Thursday, May 15, 2008

Teacher lay offs

The Todd County Board of Education has recently declined to renew several teacher contracts due to budget cuts. This is a disturbing trend across the state in a reaction to Gov. Beshear's massive budget cuts.

Kentucky has traditionally lagged behind in terms of education when compared to the rest of the states. In 2006, Kentucky ranked 34. Not as bad as it could be but not what you'd call great either. The state also has a poor retaining record when it comes to the workforce, meaning that students that go out of state to college don't return.


Currently, there are approximately 30 per classroom. The number to students per class is determined by grade with the cap being 26 in the upper grades and 33 in lower grades. With the elimination of teachers that means more students per classroom. More students per class will mean students not getting the attention they need. It means teachers, who are already spread thin, are going to be spread thinner. More kids falling through the cracks.

I have a friend who teaches in Russellville, she has taught for three and a half years, therefore is nontenured. She got word this week -- on her birthday of all days -- that as of now her contract would not be renewed. No nontenured teacher's contract was renewed in Russellville city schools, she said. Now, you probably think that well she's a new teacher and may not cut the mustard. Not true and I'm not saying that because she's my friend. Her classes have had among the highest testing scores and highest attendance rates since she began teaching. She was forced to move grades Christmas 2006 to a class that was seemingly uncontrollable. It is teachers like these that make the difference in the world. And they are the teachers being let go because of budget cuts.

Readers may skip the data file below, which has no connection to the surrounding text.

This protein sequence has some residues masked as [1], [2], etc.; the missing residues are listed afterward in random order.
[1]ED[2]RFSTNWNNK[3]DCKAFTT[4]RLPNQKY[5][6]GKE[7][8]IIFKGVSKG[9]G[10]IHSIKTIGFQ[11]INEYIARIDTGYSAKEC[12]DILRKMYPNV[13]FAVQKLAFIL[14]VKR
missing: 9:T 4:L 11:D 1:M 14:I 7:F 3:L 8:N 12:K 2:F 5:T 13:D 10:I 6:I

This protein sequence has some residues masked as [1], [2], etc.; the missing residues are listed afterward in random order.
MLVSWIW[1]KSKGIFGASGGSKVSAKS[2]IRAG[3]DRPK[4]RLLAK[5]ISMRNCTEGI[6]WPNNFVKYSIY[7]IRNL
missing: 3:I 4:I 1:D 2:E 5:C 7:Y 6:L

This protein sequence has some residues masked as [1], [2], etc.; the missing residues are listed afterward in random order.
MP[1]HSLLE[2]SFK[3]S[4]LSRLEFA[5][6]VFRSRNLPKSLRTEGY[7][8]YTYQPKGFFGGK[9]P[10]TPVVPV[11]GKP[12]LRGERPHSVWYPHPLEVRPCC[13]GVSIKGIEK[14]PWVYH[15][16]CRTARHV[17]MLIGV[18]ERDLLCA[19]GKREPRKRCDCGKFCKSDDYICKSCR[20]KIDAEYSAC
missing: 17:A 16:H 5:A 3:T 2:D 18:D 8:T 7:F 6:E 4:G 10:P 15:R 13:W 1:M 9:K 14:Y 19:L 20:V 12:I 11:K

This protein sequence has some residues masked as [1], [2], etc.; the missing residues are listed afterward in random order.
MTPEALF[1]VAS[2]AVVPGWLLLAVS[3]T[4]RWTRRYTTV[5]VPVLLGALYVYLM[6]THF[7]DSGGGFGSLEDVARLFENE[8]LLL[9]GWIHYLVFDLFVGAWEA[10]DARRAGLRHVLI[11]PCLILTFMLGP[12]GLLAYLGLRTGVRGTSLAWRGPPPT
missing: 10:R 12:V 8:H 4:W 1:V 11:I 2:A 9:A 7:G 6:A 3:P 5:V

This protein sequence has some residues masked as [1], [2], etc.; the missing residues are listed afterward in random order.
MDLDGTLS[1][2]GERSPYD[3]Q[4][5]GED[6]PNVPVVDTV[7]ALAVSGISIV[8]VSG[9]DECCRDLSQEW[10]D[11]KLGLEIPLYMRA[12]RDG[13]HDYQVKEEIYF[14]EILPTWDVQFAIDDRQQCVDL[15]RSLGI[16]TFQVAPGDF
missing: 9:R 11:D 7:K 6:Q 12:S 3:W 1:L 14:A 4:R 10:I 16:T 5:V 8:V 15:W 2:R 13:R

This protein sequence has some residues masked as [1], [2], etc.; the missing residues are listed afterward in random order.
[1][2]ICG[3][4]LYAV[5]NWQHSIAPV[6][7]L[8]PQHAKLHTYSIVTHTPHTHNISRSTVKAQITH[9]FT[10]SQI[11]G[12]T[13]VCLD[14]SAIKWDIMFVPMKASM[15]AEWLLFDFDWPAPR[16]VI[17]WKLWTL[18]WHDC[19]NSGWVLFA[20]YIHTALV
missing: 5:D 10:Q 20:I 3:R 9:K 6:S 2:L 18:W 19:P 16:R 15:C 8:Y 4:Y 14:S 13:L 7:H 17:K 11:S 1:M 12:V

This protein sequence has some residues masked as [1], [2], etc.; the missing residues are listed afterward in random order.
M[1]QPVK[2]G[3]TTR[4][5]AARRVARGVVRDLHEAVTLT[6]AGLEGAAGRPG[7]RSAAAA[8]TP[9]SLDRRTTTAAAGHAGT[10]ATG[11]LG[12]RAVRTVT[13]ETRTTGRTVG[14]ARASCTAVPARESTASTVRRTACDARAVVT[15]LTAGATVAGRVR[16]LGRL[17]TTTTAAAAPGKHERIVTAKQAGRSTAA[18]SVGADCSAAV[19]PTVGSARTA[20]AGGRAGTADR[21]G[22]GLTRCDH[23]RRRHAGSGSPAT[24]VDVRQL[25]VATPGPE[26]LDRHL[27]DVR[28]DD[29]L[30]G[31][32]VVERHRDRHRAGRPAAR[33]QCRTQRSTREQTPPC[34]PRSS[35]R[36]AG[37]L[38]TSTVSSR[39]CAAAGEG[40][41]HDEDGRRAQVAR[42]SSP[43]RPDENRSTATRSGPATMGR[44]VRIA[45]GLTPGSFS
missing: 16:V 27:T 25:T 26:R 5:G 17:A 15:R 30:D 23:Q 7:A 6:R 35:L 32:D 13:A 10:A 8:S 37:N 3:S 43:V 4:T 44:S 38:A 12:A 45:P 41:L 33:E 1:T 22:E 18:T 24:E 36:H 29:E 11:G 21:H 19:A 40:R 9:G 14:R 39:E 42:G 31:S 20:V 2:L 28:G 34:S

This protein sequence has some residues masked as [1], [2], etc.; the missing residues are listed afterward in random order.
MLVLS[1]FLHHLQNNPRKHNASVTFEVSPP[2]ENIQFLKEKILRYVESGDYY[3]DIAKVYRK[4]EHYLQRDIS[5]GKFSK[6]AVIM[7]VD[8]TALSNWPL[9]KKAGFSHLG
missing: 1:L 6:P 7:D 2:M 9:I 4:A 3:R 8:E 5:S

It's a sorry state, I must say. Perhaps Gov. Beshear should concentrate on getting more money for education -- both public K-12 and state universities that have had to cut programs and massively increase tuition -- and less money toward finding a way to get casinos in Kentucky.

Posted by Stephanie



Anonymous Anonymous said...

I was told yesterday 24 Stevenson Elementary teachers were given their pink slips. Casinos are useless if the students today are not taught the fundamentals to calculate their winnings/losses, so Beshear should concentrate on funding education more effectively.

1:28 PM, May 16, 2008  

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